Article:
After You Hit EndOne the test is actually finished because I have either ran out of time or hit “end” to complete the test I do two last things. First I will make of list of any topics that I feel like I need to focus on based on the experience I just had with the test. These may be things that I found I didn’t know as well as I would like, or topics that I felt were heavily covered on the exam which I feel I should do some more study on. While I am not able to take this paper with with me after the exam writing them down helps me to remember them. Then I can make note of these topics after I leave the testing center.
The final thing that I do is to compare my actual score with the results of marking my three columns. For instance if on this hypothetical exam I scored 81% I would do the math to see that I must have gotten about 49 questions correct (the math says 48.6 – I find that it seldom works out to be an exact number of questions – maybe some of it is rounding and possible some questions are scored differently than others). I compare this to the results of totaling up my check marks. In this case, it is likely that I got nearly all of the questions that I marked as “very confident” or “OK” correct. I had marked 16 as “very confident” and 34 as “OK”. I use this as a gauge for future exams to better know how to interpret my “self grading”.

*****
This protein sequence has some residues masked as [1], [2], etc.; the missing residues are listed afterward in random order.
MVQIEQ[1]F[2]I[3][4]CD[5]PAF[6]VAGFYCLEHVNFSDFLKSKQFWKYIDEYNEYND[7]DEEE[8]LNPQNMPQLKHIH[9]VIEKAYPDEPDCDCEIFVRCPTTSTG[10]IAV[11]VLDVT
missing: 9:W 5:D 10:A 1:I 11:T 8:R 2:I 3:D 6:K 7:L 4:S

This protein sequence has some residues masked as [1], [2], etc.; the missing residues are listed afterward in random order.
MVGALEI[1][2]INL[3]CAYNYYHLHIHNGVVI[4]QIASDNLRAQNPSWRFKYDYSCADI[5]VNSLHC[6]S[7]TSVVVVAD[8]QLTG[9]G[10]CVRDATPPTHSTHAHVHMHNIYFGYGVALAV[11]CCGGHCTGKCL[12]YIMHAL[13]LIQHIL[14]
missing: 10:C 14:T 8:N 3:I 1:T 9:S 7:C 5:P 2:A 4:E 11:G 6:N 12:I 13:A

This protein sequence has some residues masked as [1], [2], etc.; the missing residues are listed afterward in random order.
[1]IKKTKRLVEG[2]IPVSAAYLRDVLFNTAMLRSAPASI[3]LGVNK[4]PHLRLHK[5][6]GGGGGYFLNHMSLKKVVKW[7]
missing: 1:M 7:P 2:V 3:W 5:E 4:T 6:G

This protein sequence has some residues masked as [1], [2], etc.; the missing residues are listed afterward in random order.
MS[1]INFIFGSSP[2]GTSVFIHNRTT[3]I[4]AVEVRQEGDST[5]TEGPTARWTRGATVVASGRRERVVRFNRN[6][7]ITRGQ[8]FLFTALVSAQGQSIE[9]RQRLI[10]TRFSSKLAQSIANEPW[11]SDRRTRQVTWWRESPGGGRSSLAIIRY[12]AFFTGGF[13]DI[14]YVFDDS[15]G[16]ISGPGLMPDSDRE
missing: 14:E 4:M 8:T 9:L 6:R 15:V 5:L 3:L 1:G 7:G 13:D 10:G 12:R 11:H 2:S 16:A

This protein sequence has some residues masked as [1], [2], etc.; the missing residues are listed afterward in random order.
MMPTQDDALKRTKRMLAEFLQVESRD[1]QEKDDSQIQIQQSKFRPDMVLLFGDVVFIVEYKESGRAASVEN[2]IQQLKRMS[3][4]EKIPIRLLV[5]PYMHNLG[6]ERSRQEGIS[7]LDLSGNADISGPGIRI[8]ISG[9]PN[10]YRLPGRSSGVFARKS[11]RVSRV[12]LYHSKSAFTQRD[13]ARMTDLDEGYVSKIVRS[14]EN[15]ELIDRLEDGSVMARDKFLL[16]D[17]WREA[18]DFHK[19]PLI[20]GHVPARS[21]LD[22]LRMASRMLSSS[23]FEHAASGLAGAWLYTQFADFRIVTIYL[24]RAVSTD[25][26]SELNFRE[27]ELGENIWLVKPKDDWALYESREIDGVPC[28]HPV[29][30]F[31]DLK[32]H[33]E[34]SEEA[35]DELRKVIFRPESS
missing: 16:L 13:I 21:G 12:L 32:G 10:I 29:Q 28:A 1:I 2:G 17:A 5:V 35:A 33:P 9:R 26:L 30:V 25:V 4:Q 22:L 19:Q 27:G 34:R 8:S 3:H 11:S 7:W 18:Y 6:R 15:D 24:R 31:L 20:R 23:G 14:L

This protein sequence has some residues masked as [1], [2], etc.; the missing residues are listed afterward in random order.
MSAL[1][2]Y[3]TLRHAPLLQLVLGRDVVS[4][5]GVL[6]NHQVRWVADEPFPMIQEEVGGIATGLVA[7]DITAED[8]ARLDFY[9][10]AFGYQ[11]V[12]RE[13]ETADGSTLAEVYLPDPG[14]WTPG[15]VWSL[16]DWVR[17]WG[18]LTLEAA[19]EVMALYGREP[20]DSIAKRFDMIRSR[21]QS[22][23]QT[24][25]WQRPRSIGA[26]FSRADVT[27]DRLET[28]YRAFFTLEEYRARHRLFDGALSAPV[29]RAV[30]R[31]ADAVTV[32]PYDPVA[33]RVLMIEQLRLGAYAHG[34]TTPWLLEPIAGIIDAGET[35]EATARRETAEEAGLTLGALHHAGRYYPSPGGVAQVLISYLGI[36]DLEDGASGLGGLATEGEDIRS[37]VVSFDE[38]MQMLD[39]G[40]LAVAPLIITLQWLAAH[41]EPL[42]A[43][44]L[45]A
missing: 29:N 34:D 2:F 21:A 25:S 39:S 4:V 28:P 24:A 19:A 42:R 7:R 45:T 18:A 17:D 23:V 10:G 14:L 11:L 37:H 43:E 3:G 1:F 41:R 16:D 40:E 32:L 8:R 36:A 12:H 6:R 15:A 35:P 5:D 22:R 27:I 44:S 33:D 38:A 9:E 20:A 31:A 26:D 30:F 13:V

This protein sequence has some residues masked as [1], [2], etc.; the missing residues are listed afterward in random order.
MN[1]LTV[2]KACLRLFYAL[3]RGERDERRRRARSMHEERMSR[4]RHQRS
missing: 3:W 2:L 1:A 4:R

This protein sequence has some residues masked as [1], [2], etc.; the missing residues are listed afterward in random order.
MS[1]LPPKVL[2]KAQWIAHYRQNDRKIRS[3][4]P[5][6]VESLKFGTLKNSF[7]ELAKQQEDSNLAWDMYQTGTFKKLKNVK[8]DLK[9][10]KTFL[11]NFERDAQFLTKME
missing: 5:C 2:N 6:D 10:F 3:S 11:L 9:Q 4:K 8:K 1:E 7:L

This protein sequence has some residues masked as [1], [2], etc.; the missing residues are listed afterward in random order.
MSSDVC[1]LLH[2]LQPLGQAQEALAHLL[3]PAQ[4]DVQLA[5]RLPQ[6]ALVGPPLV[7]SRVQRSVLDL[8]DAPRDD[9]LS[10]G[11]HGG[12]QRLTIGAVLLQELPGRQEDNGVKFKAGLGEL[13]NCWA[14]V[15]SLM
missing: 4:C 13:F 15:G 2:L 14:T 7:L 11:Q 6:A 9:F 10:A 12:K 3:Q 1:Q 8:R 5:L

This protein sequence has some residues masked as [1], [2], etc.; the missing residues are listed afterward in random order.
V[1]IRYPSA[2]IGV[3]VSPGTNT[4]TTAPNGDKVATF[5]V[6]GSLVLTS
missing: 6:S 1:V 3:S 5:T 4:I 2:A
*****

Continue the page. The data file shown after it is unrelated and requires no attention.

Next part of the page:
A Final ThoughtA while back I wrote a post about how I feel about technical certifications (http://mgerickson.blogspot.com/2015/05/thoughts-on-technical-certifications.html). In that post I presented the typical reason I pursue certifications. I also discussed some of the common feelings I have heard others express about certifications.
Please let me know what you think of my approach, and what you would do to improve it!